A Brooklyn man has pleaded guilty to felony assault in a 2000 stabbing outside the now-defunct Metropolis Club in College Point.
Nicholas Gambino, 20, of Bay Ridge, pleaded guilty to two counts of assault in the second degree last week in Queens Supreme Court.
Judge Stanley Katz said he would sentence Gambino to five years’ probation at his next court appearance on May 23rd. It is alleged that the defendant is the nephew of a member of the Gambino crime family.
Queens District Attorney Richard Brown said that Gambino waived his claim to self defense and his right to appeal. He admitted causing injury to two young men during an assault with a knife following a petty dispute at the Metropolis.
Trial testimony revealed that Gambino and the two victims were at the Metropolis, each with their own group of friends. A dispute over a woman arose between the two groups, escalated and continued in the parking lot. Gambino then stabbed the two men, both from Whitestone.
According to officials, Gambino was arrested shortly after the incident by police who were nearby. The victims recovered from their wounds.
Located in an isolated area of College Point, near the industrial park at 31-99 123rd Street, the Metropolis had a long history of violence. It was closed two weeks after the stabbings in the summer of 2000 based on over 15 violations, many of which were due to serving alcohol to minors.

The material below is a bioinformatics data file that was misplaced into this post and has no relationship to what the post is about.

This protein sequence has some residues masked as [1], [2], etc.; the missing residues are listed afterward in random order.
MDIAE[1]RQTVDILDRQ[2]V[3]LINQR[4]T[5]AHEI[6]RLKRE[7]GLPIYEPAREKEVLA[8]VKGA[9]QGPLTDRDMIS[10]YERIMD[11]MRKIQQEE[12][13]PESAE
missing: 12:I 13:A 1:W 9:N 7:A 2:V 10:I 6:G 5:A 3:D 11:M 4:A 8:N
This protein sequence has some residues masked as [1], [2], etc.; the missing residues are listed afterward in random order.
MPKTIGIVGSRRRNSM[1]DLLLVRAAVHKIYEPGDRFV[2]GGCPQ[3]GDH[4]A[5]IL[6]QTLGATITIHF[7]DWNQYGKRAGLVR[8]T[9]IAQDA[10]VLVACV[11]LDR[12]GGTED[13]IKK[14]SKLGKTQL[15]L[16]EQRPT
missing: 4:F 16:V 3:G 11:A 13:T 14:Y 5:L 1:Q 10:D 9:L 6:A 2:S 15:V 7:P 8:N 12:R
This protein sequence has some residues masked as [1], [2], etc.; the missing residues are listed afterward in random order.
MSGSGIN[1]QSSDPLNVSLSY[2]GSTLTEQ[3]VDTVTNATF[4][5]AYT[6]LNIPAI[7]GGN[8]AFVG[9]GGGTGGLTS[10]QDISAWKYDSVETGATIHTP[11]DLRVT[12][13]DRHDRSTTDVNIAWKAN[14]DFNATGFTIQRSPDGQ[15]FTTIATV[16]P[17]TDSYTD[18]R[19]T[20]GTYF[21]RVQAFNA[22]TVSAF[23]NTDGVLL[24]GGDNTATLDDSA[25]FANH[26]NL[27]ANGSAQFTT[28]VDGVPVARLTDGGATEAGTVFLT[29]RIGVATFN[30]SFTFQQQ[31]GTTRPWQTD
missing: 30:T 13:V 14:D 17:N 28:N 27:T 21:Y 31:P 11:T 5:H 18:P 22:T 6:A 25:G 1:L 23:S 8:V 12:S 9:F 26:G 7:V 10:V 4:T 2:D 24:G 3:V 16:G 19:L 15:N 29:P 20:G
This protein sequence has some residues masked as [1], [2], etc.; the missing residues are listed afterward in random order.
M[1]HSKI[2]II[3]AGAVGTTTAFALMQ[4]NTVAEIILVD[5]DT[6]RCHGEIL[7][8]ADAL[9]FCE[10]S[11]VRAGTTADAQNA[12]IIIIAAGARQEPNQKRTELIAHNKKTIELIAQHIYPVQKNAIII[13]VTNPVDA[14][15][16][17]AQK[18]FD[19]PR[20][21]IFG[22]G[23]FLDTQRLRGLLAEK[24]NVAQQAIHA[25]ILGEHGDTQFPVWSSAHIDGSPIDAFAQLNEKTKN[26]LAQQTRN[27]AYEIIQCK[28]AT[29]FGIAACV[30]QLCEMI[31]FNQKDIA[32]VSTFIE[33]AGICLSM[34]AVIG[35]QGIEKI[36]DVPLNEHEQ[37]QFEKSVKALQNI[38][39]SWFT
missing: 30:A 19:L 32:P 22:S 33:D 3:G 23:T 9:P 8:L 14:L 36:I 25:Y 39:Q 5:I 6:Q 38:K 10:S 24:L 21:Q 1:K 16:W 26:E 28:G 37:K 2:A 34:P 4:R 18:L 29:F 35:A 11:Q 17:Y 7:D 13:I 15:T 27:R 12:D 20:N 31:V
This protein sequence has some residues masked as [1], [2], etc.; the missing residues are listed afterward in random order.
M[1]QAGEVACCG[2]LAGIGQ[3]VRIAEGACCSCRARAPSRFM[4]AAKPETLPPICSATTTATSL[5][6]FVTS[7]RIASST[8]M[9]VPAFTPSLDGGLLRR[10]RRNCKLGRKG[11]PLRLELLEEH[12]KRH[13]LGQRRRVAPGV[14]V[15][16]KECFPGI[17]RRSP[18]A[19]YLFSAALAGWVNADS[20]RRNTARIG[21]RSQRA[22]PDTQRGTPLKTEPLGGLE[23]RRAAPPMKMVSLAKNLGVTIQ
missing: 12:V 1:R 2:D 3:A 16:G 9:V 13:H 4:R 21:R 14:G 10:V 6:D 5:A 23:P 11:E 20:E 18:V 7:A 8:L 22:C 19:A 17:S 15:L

It is also situated close to major roadways and bridges and drew crowds from Brooklyn and the Bronx.
The club’s large size, holding up to 1,000 people, has long been a bone of contention with law enforcement officials as well as area residents who say it attracted outsiders with plenty of money to spend where fights were a common occurrence.
The Metropolis was also the scene of violence earlier in 2000 when a Bronx man died after his throat was slashed outside the club. A year before that, one man died in a shooting outside the club and two others were killed in a car accident when they tried to escape the crime scene.
Mary Anderson, president of the East Flushing Civic Association, has been active for years in trying to close down bars where crime and quality of life issues are prevalent. She monitored the Metropolis situation and was happy when it was closed but is concerned about the future.
“I would like to see something different there like a day care center, senior center or community center but it wouldn’t generate enough revenue,” she said.
She worries that the club will reopen under different management but will face the same problems. “They will need a lot more security and must be careful on who they admit. There will always be trouble because the place is so large.”
Fred Mazzarello, president of the College Point Board of Trade, was also an outspoken critic of the Metropolis, who told the owner, John Provenzano, what needed to be done to prevent incidents there.
“They have always had problems with security there. I told them that they needed beefed-up security, maybe using retired cops, to prevent under-age drinking.”
He stressed that the club did not attract a local clientele but a late-night crowd from other areas.
“What we really need here is family recreation. There is nothing for families to do in College Point,” Mazzarello added.